Traditional soaps have long been made by mixing oils and liquid with an alkali. The alkali works on the oils and triggers a chemical process called saponification. Saponification is the act of turning oils, liquid, and alkali into soap. For making bar soap the alkali used is sodium hydroxide, also known as lye.
Soap makers today still make soap in the same manner, except modern soaps are more likely to contain coconut oil, palm oil, olive oil, and other specialty fruit, nut, and/or vegetable oils than animal fats.
Only soap made in the traditional way, comprised of alkali salts of fatty acids is considered a «true» soap. True soap can be found today, made by large manufacturers to small artisan crafters alike. True bar soaps contain surfactants that reduce surface tension between oil and water. Surfactants certainly do the best job of capturing dirt and washing it away.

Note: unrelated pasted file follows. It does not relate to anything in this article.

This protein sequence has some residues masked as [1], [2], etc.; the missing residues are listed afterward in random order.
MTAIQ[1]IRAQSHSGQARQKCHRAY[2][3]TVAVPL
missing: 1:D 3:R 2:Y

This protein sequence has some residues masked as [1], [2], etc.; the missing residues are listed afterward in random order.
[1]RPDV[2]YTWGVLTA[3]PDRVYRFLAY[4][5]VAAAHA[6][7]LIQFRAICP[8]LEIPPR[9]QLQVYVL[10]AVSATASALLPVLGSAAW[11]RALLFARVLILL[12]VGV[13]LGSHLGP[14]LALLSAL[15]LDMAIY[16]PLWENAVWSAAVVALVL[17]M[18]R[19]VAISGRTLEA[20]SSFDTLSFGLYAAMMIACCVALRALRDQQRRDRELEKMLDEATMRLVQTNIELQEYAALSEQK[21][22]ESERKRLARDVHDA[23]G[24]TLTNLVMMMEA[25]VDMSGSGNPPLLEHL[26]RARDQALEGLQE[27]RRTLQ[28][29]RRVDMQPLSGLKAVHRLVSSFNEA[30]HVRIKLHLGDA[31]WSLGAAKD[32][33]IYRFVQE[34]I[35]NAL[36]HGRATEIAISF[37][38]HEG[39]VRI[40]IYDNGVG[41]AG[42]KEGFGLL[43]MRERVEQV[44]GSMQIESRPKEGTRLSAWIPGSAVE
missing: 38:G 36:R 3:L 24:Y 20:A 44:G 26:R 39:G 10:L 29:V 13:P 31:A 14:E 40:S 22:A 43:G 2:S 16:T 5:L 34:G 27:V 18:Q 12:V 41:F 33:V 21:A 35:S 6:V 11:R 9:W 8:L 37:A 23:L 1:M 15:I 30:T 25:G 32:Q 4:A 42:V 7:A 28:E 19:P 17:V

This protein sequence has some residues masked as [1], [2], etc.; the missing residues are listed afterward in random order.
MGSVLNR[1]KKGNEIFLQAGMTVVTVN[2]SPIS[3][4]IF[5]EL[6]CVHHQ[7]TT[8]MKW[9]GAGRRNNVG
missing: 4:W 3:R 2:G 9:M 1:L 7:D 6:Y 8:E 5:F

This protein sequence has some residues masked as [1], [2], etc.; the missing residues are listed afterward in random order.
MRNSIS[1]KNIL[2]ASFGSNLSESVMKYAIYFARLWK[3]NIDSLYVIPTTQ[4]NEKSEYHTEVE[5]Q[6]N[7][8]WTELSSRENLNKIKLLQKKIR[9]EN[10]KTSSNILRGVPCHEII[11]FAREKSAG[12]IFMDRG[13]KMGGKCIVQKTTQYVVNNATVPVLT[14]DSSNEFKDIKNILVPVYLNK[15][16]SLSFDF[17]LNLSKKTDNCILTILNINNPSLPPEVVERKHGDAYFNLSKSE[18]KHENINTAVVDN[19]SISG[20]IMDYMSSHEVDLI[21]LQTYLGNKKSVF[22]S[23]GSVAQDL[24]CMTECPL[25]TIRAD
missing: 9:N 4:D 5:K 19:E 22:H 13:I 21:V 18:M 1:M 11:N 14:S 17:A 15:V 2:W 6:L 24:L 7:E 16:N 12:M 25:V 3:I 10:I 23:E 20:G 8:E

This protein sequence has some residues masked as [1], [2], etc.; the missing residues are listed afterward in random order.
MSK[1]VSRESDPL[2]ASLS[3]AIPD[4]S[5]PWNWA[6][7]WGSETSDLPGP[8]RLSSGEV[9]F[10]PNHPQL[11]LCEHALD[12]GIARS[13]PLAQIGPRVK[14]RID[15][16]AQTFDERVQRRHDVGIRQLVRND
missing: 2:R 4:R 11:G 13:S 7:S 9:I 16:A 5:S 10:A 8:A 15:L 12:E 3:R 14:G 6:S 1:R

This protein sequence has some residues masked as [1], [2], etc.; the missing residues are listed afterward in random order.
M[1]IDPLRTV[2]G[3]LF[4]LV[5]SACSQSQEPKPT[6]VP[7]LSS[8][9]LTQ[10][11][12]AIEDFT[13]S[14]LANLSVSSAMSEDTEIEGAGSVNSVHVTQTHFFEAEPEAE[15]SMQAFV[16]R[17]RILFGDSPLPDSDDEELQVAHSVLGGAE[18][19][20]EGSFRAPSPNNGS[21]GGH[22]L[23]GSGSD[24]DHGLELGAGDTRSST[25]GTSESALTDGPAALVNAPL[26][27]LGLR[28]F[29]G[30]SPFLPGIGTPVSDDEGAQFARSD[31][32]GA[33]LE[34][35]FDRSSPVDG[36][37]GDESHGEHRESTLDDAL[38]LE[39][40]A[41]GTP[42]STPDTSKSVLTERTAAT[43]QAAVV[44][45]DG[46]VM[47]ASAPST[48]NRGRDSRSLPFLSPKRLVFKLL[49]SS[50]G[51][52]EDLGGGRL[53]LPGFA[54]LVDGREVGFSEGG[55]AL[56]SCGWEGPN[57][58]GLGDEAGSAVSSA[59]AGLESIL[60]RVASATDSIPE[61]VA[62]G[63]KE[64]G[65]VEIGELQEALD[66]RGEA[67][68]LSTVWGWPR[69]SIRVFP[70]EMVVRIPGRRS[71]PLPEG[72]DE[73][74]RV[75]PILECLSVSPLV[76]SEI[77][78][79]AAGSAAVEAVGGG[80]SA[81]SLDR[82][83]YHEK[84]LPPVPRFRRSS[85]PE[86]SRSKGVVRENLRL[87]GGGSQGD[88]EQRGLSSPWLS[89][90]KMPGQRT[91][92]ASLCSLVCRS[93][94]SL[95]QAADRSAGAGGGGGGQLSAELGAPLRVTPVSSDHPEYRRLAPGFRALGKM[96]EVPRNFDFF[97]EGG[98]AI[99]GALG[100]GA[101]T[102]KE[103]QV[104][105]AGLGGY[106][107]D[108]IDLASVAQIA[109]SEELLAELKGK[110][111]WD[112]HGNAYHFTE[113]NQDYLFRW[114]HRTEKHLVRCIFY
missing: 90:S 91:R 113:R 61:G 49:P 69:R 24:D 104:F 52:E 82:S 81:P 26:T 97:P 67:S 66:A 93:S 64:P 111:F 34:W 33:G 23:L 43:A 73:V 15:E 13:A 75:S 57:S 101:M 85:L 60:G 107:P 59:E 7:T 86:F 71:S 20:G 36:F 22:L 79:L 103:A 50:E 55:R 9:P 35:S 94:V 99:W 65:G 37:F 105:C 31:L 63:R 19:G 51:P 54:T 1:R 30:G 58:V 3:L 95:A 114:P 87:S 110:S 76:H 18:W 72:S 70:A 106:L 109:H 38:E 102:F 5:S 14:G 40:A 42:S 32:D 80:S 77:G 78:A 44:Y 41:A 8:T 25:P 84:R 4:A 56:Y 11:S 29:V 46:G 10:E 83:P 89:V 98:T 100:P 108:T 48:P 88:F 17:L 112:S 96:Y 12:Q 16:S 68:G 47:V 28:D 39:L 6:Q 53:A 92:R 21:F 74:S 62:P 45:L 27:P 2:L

Although there are many true soaps that are all-natural, many soaps on the market today contain synthetic hardeners, fragrances, or colorants.
Syndet is a hybrid of the words «synthetic» and «detergent.» Syndet bars are made from synthetic surfactants. These surfactants are made from oil, fats, or petroleum products which are processed in ways other than traditional saponification. Instead of alkali saponified animal fats and vegetable oils, syndet bars contain ingredients like sodium cocoyl isothionate, sulfosuccinates, sulfonates, and betaines. Although we as consumers call syndet bars soap, you will never see them marketed that way.
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